Appeal from the Circuit Court of Franklin County; the Hon.
Loren P. Lewis, Judge, presiding.
JUSTICE WELCH DELIVERED THE OPINION OF THE COURT:
Defendant, Manuel V. Berry, was convicted, following a jury trial in the circuit court of Franklin County of five counts of unlawful delivery of a controlled substance. Defendant was sentenced to four years on one count of delivery of cocaine, and five years on each of four counts of delivery of heroin. The sentences were made consecutive, for a total of 24 years in the Department of Corrections and the defendant was fined $5,000 on each count. On appeal, this court vacated the defendant's sentences on the basis that the trial court had placed great emphasis on the improper aggravating factor that the defendant received compensation for the drug sales. (People v. Berry (1984), 122 Ill. App.3d 1035, 462 N.E.2d 530.) On remand, the trial court sentenced the defendant to a four-year term of imprisonment on the cocaine sale, and a four-year term on each of the heroin sales, with each term to run consecutively for a total of 20 years. On appeal, the defendant contends (1) that the trial court abused its discretion in sentencing the defendant to five consecutive four-year terms and (2) that the trial court erred in sentencing the defendant to a four-year term of imprisonment on a conviction for selling a Schedule II controlled substance when identical terms were given for sales of a Schedule I controlled substance. We affirm.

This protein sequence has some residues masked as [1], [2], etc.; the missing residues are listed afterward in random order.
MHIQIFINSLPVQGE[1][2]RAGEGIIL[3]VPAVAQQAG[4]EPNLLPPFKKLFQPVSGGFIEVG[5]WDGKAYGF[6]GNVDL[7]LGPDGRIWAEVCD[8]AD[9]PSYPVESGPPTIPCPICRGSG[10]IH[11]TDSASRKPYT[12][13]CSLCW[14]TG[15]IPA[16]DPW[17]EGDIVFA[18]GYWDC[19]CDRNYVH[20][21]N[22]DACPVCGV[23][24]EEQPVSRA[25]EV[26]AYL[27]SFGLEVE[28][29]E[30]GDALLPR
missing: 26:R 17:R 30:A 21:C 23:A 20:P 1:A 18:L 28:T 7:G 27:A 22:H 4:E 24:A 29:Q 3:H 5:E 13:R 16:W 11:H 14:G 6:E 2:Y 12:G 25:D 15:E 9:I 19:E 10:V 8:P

• 1 Defendant's initial contention is that the trial court abused its discretion in sentencing him to five consecutive four-year terms. Defendant appears to suggest that the five offenses were part of the same course of conduct with no change in the nature of the criminal objective, and that accordingly, consecutive sentences were improper. Consecutive terms of imprisonment are appropriate where a defendant's offenses are not committed as part of a single course of conduct during which there was no substantial change in the nature of the criminal objective. (Ill. Rev. Stat. 1983, ch. 38, par. 1005-8-4(a).) Defendant is apparently arguing that his various drug deliveries were part of a single course of conduct. The record reveals that in each of the five transactions the same procedure was followed; namely, that the informant phoned the defendant after each transaction and the defendant decided the place and time for the next transaction and no other one. Each controlled buy subsequently occurred at the defendant's designated place and time. The transactions occurred over a period of seven weeks. Additionally, each of the transactions involved either a higher schedule controlled substance and/or a greater amount. In the first transaction, the informant purchased 2 1/2 grams of cocaine, a Schedule II controlled substance. In the second through fifth transactions, the informant purchased 1 1/3, 2, 3 and 4 grams, respectively of heroin, a Schedule I controlled substance. Each of these transactions involved distinct deliveries and were not part of a pre-planned course of conduct. We find that each of the five offenses were motivated by separate criminal objectives formed sometime after the defendant had completed the first offense and that, accordingly, consecutive terms of imprisonment are appropriate. People v. Miller (1983), 115 Ill. App.3d 592, 450 N.E.2d 767; People v. Garrett (1978), 57 Ill. App.3d 906, 373 N.E.2d 792; People v. Perruquet (1983), 118 Ill. App.3d 293, 454 N.E.2d 1055.